of Finance and Business Luke Taiclet did not know how much it costs. The system will track all access to the building, letting officials know who’s in the building and how long that person is there. That means students must swipe their ID card both entering and exiting the building, once the system is turned on this fall. Decisions are still being made about who should have access to the gym beyond students, faculty and staff. For instance, no one has decid-
ed whether people with Penn State IDs from other campuses will have access. Freshman Sidney Bates, a gym worker, said, “The new card system is a great way to keep track of students and keep them safe at all times. It also takes a load off the workers and keeps everything simple.” Right now, the front desk has sheets to sign in and out with. “We run through a lot of paper within a week, so this new card system will help us save a lot of paper,” said BJ
Bertges, assistant athletic director. Sophomore Cassandra Flowers said, “The card system will help protect our safety. It is also much easier than having to sign in and out every time I come to the gym. Using our cards to swipe will make it less stressful for everyone.” Athletic Director Andy Kirschner, Bertges and University Police will be the only ones with keys to enter the building at any time. Coaches will have key cards to enter the building, but their access will be limited.
Penn State Beaver Roar
Beaver campus loses faculty Professors Grunstra and Baumgardner will not return to Penn State Beaver in the fall Audrey Zanath Staff Writer
As the end of the school year nears, so does two professors’ time at Penn State Beaver. Assistant Professor of Environmental Science Matthew Grunstra and Instructor in Communications Terrie Baumgardner will not return in the fall. Grunstra accepted a new position at another university, while Baumgardner will retire. After five years of teaching environmental science, geology and geography at Beaver, Grunstra will move to Texas to continue his career at the University of Texas at San Antonio. Grunstra said that he likes the family-type environment and will miss the atmosphere of the campus and university. “I have found here that whoever you ask for help from the faculty and
administration will say yes and go out of their way to help you, even at campuses like New Kensington and University Park. Everyone is friendly and open and that is something I will miss,” Grunstra said. At UTSA, he will be looking forward to teaching students in his
major, which will allow for him to go more in depth with some topics. He will also have the opportunity to teach higher-level, specialty and graduate courses. Grunstra’s departure will allow for some changes in the earth and mineral sciences department. Instead of
replacing Grunstra for the 2014-15 academic year, Director of Academic Affairs Donna Kuga said that she will put several part-time faculty members in place to teach some new biological science courses and possibly a meteorology and online astronomy class. Kuga said the campus is still debating whether it’s better to replace him or just have part-time faculty teach in his area. That decision will not be made for a while. Grunstra has been popular among students and staff. “He is a good instructor and adviser who cares about the students,” Kuga said. Freshman Brianne Stewart said she hopes anyone else teaching the new courses will be just like him. “He’s pretty cool,” Stewart said. Meanwhile, Baumgardner said that it’s the right time to move on.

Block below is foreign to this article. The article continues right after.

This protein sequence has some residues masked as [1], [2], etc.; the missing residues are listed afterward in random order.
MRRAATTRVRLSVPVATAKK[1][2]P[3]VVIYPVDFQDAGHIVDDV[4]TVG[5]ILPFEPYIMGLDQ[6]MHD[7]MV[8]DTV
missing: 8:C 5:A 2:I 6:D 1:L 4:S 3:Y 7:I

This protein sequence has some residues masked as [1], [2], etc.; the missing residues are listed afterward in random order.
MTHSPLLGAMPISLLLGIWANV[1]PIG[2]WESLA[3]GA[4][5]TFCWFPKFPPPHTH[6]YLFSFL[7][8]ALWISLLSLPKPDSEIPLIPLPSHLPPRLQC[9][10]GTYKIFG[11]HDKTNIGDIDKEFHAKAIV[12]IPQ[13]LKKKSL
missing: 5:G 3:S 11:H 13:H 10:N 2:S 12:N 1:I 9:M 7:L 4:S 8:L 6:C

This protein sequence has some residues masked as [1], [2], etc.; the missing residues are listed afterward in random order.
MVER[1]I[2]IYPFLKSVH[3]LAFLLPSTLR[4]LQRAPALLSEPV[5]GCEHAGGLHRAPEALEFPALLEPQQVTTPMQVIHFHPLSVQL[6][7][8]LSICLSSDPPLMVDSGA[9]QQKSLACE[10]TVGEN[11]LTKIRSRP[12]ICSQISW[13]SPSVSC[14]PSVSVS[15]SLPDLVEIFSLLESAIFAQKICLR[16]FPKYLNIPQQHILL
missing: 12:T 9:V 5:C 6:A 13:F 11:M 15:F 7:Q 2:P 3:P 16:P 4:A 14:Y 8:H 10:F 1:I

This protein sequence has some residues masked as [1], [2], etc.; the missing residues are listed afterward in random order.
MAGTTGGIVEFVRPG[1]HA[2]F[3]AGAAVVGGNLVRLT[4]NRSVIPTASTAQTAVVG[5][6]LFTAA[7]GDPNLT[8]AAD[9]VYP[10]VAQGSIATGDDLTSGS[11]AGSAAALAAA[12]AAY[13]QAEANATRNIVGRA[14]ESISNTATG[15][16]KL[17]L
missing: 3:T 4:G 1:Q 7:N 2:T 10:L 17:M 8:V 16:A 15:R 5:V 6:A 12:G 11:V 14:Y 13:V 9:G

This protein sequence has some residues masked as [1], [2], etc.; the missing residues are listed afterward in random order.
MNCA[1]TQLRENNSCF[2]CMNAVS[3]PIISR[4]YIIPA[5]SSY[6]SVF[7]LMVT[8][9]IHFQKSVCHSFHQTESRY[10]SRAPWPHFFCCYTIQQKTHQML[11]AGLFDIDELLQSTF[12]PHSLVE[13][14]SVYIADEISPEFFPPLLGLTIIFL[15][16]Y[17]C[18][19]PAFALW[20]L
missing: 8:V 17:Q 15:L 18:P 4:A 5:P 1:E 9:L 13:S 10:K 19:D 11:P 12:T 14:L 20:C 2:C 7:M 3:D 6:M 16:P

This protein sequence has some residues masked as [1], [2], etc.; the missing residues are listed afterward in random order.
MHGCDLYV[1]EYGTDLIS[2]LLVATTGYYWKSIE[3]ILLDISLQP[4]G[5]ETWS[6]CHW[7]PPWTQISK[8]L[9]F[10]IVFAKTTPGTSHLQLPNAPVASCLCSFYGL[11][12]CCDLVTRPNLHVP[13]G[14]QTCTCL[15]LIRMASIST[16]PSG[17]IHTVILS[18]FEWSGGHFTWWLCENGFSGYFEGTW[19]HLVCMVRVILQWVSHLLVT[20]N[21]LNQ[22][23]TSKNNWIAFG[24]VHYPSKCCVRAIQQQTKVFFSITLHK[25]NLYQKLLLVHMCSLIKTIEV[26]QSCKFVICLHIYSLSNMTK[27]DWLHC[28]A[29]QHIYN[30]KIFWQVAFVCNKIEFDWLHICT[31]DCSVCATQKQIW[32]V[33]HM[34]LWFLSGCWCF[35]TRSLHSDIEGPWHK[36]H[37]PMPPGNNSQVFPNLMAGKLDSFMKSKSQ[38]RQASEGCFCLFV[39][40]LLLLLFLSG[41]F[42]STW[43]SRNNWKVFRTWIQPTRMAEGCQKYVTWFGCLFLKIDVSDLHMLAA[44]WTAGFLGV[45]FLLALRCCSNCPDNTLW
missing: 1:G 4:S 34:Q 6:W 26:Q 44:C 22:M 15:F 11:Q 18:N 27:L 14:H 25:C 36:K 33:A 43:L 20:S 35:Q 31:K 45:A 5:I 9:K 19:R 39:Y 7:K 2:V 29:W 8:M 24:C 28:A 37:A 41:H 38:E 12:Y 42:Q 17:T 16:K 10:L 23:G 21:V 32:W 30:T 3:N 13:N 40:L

She has been teaching at Penn State Beaver since 1988 and is looking forward to spending more time with her grandchildren, her garden and the community groups in which she is involved. She said that she will miss getting to know the students and will miss learning something new from all of them. She said she will also miss being involved with the “exciting development” of the Roar. Baumgardner has been a Roar coadvisor since 2007. “She has done much to advance the curriculum in the communications program by offering several new courses and has supervised internships for communications majors,” Kuga said. “She will be missed by the campus community, and we wish her well as she moves toward retirement.”
IST department: Two are leaving, one remains
With professors Wijekumar and Dwivedi leaving Penn State Beaver, only Dutt is left in IST Audrey Zanath Staff Writier
And then there was one. Penn State Beaver’s Information Sciences and Technology department will dwindle from three professors to one when Associate Professor of IST Kay Wijekumar and Instructor in IST Neelam Dwivedi leave campus at the end of the semester. Dwivedi will be leaving Penn State Beaver to continue her dissertation research and career at University Park. Since she is still working on her doctorate, she must take classes and conduct research. Although she teaches at Beaver, she travels to University Park every
week to attend classes. Her new arrangement will allow for her to remain a faculty member and a stu-
dent without having to travel. Dwivedi’s research deals with Penn State’s three-year information
systems replacement project from the Integrated Student Information System to LionPATH. Dwivedi is excited to teach at University Park, but she said she will miss Beaver. She said that the Beaver campus is peaceful and the people are nice, helpful and supportive of her doctorate work. “I get the leaving-a-friend-behind kind of feeling,” she said. Wijekumar confirmed that she was leaving campus to take a new position at Texas A&M University, but preferred not to comment to the Roar. Wijekumar has taught at Beaver since 2000. Her research on the